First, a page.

QS Study

Anal Canal: Blood Supply, Nerve Supply, and Development

Anal Canal is the terminal part of the large intestine, situated below the levels of the pelvic diaphragm. It is the last spot where stools pass through before finally exiting the body. Muscles that surround the anal canal relax to allow waste to leave your body. It serves to lubricate and transmit fecal matter as it passes from the rectum to outside the body.

Blood Supply:

  • Blood supply of upper half of anal canal:

Arterial supply is through the superior rectal artery, which is a branch of the inferior mesenteric artery. Venous drainage is by way superior rectal vein, which is a tributary of the inferior mesenteric vein.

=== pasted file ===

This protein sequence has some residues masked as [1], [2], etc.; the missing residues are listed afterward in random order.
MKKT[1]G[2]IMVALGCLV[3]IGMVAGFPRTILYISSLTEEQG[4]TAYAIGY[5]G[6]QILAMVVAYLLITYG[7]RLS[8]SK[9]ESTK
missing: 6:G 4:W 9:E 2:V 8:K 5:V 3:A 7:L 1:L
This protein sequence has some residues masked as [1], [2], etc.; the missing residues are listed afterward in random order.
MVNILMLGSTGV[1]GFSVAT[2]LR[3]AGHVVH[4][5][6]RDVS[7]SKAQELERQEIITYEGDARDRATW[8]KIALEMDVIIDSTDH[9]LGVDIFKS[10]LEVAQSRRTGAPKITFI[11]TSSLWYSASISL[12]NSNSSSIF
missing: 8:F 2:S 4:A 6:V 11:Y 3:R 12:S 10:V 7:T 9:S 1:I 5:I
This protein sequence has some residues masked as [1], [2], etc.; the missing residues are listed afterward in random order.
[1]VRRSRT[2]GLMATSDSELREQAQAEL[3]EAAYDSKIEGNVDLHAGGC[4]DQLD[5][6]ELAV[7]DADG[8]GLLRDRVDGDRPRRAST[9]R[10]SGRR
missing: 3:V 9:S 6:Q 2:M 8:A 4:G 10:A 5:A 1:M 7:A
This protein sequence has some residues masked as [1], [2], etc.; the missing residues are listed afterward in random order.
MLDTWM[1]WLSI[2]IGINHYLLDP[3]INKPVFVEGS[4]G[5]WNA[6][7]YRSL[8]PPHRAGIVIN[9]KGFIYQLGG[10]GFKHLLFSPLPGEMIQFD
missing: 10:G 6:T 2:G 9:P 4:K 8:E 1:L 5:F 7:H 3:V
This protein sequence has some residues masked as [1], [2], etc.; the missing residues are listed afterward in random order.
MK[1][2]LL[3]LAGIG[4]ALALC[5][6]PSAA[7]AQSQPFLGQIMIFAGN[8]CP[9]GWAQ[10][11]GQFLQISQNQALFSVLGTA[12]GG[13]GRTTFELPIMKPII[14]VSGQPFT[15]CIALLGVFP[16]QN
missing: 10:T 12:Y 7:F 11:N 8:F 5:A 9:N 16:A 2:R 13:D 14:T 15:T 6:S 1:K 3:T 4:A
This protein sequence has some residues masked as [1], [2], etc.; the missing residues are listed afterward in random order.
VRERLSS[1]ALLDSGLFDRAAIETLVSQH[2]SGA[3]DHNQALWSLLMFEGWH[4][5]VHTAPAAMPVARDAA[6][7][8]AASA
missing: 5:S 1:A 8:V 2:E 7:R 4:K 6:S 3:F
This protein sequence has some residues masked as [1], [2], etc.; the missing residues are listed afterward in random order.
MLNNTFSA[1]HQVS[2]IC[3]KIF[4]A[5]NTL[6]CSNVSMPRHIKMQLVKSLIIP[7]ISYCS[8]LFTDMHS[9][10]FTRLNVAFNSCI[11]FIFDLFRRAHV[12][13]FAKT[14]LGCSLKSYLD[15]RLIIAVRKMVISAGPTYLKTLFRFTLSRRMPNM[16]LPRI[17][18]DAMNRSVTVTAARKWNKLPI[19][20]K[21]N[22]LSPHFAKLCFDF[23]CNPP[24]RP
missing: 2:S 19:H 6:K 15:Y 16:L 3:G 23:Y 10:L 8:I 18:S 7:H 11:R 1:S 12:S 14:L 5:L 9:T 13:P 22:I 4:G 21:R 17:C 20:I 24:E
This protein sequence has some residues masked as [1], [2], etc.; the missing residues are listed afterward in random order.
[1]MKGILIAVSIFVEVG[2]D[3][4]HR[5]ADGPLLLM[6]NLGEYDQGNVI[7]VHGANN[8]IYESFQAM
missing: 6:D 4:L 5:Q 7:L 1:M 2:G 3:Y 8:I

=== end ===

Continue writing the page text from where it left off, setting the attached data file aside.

• Blood supply of the lower half of anal canal:

Arterial supply is through the inferior rectal artery, which is a branch of the internal pudendal artery. Venous drainage is by way of an inferior rectal vein, a tributary of the internal pudendal vein.

Fig: Blood supply of anal canal

Nerve Supply

(a) Above the pectinate line:

  • Sympathetic – From inferior hypogastric plexus (L 1, 2).
  • Parasympathetic – From pelvic splanchnic nerve (S 2, 3, 4).
  • Visceral innervation via the inferior hypogastric plexus.
  • Sensitive to stretch.

(b) Below the pectinate line: Somatic nerves (Inferior rectal, S 2, 3, 4).

  • Somatic innervation via the inferior anal nerves (branches of the pudendal nerve)
  • Sensitive to pain, temperature, touch, and pressure.

Development

(1) Above the pectinate line – From endodermal cloaca.

(2) Below the pectinate line – From ectodermal proctodeum.